So during the pandemic and nearing the 2020 graduation, Bosco Tech https://www.boscotech.edu/, my high school, was trying to decide how to safely host graduation for the seniors graduating that year (I was one of them). At some point one of the instructors pitched the idea of using the robot to hand diplomas to each the students as they graduated. The idea eventually made its way to me and I got to work. I did the design for the robot arm that was to hand the diplomas to the students and some of the manufacturing, my friend Lorenzo coded it (see his post here https://www.lorenzopedroza.me/gradbot), and my friend Maverick helped with manufacturing (all three of us were graduating that year).
The general idea for accomplishing this was to convert the shooting system from the 2020 FRC Robot https://alejandro-pina.com/2021/02/19/first-robotics-competition-2020/ to something that would be able to reliably move diplomas to the location of the student as they were crossing the stage. Since the shooting system was already on a turret with a wide range of motion the movement part was quite straightforward (didn’t even have to move the robot itself; just the turret). Another thing to consider was that all I had to work with were spare parts and extra materials from the shop.
I could’ve just made a static arm that attached to the turret but I thought that was too easy and would have been lame so I designed a two axis articulating arm powered by one motor which I also designed a custom reduction gear box for (all in SOLIDWORKS of course). One axis was to move the arm up and down and the other was to keep the diploma holder level while doing so. At first I made it too complicated by reversing the direction of the motor with a secondary transmission on the opposite side of the arm then connecting that to the second axis with a chain but what that did was everything but keep the diploma arm level. I took a step back and noticed that if the chain which connected to the second axis was not powered at all (essentially a four-bar mechanism) then the diploma holder would stay level (and it did). Throughout this process I was also coordinating with the principal of the school as well as others to make sure everything was going to go smoothly.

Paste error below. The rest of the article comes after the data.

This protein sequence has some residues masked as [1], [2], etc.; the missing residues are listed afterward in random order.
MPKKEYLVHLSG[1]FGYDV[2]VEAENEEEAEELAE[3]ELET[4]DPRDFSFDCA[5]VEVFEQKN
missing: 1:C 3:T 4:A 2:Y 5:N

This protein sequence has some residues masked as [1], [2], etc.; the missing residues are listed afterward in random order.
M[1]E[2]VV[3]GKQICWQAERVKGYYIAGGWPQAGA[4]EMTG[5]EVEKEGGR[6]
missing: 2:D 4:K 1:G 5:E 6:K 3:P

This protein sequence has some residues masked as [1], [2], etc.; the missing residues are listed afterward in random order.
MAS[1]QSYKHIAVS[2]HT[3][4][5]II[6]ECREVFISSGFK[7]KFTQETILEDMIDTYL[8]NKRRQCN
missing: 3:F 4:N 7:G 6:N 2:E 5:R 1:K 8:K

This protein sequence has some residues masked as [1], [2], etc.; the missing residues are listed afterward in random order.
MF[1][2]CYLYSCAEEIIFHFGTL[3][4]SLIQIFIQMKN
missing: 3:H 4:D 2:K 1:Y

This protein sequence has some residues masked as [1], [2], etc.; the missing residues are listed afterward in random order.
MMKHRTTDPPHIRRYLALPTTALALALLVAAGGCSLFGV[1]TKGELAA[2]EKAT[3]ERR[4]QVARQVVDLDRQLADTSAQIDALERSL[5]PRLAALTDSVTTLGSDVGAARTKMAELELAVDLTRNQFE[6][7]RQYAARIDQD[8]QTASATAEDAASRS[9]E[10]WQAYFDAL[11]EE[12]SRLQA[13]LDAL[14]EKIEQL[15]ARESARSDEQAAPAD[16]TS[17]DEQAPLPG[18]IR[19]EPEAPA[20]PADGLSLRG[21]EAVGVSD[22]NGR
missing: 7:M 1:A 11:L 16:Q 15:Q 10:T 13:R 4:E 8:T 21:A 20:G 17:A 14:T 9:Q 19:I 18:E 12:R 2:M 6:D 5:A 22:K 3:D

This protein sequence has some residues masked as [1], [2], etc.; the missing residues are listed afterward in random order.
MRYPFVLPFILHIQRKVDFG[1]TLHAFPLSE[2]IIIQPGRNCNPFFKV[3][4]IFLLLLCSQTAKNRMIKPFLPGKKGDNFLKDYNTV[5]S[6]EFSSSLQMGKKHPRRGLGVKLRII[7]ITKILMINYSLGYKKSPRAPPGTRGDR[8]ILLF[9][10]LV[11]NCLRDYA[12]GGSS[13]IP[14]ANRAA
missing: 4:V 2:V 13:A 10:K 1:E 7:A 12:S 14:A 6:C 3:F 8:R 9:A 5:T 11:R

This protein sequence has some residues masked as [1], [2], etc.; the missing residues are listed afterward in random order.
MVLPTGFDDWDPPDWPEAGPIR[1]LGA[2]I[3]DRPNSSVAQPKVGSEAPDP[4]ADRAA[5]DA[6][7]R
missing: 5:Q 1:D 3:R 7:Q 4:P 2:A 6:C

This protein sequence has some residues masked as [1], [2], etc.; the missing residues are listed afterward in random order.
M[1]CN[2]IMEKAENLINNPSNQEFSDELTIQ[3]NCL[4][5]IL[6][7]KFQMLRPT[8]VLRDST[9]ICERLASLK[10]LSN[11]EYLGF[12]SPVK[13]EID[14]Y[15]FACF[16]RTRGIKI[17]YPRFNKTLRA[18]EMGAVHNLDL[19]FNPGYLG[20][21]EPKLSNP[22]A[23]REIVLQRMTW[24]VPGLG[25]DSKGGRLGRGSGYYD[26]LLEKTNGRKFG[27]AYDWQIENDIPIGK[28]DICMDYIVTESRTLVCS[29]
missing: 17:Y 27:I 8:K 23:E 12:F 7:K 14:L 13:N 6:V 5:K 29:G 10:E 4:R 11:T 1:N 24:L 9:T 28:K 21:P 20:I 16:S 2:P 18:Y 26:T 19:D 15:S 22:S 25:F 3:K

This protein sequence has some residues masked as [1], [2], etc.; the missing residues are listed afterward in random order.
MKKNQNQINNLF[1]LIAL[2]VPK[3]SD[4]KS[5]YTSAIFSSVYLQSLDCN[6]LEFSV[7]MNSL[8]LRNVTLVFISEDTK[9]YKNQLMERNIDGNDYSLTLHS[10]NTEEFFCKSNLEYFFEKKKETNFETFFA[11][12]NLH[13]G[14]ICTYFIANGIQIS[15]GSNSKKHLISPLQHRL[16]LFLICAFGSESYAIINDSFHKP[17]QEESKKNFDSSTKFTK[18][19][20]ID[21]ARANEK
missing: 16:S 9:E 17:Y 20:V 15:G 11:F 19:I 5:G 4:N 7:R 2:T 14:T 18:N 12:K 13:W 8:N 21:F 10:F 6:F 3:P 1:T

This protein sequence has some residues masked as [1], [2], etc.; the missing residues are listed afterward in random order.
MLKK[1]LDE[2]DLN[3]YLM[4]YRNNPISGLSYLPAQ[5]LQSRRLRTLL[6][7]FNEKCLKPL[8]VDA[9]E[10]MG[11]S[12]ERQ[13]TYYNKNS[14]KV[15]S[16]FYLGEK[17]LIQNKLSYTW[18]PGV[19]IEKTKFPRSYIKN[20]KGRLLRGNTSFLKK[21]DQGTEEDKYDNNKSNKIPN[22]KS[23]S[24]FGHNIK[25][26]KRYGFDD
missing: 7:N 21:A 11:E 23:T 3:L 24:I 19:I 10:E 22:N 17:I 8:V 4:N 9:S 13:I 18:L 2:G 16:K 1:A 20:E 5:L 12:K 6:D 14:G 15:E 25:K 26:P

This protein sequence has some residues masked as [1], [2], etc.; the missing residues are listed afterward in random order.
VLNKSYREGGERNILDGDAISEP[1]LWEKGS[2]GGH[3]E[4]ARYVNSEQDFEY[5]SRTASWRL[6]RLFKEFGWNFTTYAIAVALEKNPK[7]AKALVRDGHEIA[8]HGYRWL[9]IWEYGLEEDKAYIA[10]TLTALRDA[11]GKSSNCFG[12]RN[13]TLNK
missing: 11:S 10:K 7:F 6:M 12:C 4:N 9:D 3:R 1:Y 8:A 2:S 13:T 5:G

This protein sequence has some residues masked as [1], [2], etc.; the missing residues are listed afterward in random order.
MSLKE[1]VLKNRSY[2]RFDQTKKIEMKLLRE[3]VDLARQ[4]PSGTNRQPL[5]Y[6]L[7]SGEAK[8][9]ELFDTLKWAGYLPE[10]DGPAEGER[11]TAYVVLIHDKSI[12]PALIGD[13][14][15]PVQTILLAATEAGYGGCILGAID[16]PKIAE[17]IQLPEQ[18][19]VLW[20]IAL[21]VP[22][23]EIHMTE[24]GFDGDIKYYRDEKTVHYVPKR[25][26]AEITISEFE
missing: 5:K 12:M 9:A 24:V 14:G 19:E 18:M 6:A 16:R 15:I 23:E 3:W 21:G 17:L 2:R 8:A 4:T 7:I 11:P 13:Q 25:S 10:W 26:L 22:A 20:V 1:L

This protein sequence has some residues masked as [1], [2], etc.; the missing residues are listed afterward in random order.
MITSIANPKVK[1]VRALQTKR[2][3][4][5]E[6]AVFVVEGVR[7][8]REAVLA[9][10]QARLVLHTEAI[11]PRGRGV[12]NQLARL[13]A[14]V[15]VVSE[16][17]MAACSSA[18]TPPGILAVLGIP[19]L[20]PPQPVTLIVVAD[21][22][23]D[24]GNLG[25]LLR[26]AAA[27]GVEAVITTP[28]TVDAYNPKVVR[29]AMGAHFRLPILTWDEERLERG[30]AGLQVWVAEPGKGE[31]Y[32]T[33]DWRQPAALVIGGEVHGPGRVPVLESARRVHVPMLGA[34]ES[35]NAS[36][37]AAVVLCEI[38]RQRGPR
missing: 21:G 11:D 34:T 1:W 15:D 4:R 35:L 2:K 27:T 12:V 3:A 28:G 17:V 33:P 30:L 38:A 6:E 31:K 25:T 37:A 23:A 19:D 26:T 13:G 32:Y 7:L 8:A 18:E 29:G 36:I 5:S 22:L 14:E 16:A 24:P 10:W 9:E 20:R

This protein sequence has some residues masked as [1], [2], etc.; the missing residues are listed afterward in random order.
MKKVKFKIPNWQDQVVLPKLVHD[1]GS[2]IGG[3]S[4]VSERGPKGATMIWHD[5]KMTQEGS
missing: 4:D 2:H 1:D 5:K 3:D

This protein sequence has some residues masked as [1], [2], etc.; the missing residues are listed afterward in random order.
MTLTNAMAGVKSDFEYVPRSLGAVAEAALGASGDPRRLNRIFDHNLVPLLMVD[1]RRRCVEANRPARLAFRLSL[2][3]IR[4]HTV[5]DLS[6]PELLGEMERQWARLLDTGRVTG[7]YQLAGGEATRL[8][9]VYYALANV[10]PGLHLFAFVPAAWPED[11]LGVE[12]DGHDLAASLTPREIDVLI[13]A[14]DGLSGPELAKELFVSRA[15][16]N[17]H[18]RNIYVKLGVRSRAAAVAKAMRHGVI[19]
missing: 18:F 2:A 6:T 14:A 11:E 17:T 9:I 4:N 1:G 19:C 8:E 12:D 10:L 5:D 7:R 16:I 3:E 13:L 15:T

After the arm was mechanically functional Lorenzo was able to finish writing and tweaking the programming for it while I helped him with testing. During testing there were a couple scary moments where the arm motor or the turret motor would unexpectedly move at maximum speed for a second or so (could of seriously injured someone) but once we got it to do 100 back and forth motions (# of students graduating) consistently it was ready for finishing touches. We gave the robot a cap (an actual graduation cap on a foam mount) and gown (black safety bumpers) as well as some programmable LEDs that would change color based on which technology division the graduating student was in. They didn’t want a student operating the robot so Mr. Tom (the tech instructor who first pitched the idea) operated it and I sat beside him throughout the graduation to make sure the robot was handling smoothly.
The robot worked great during each student’s graduation except for one moment where it swung back violently for no reason (thankfully this was during a break period). It was a success and we are planning to do it again for the 2021 seniors’ graduation if needed. Below is the full Bosco Tech 2020 Graduation Video (skip to 45:38 for first robot action and to 1:57:11 for robot credits and a first person walkthrough of the graduation process that day). I’ve also included more pictures of the CAD and robot. Thanks For Viewing This Post!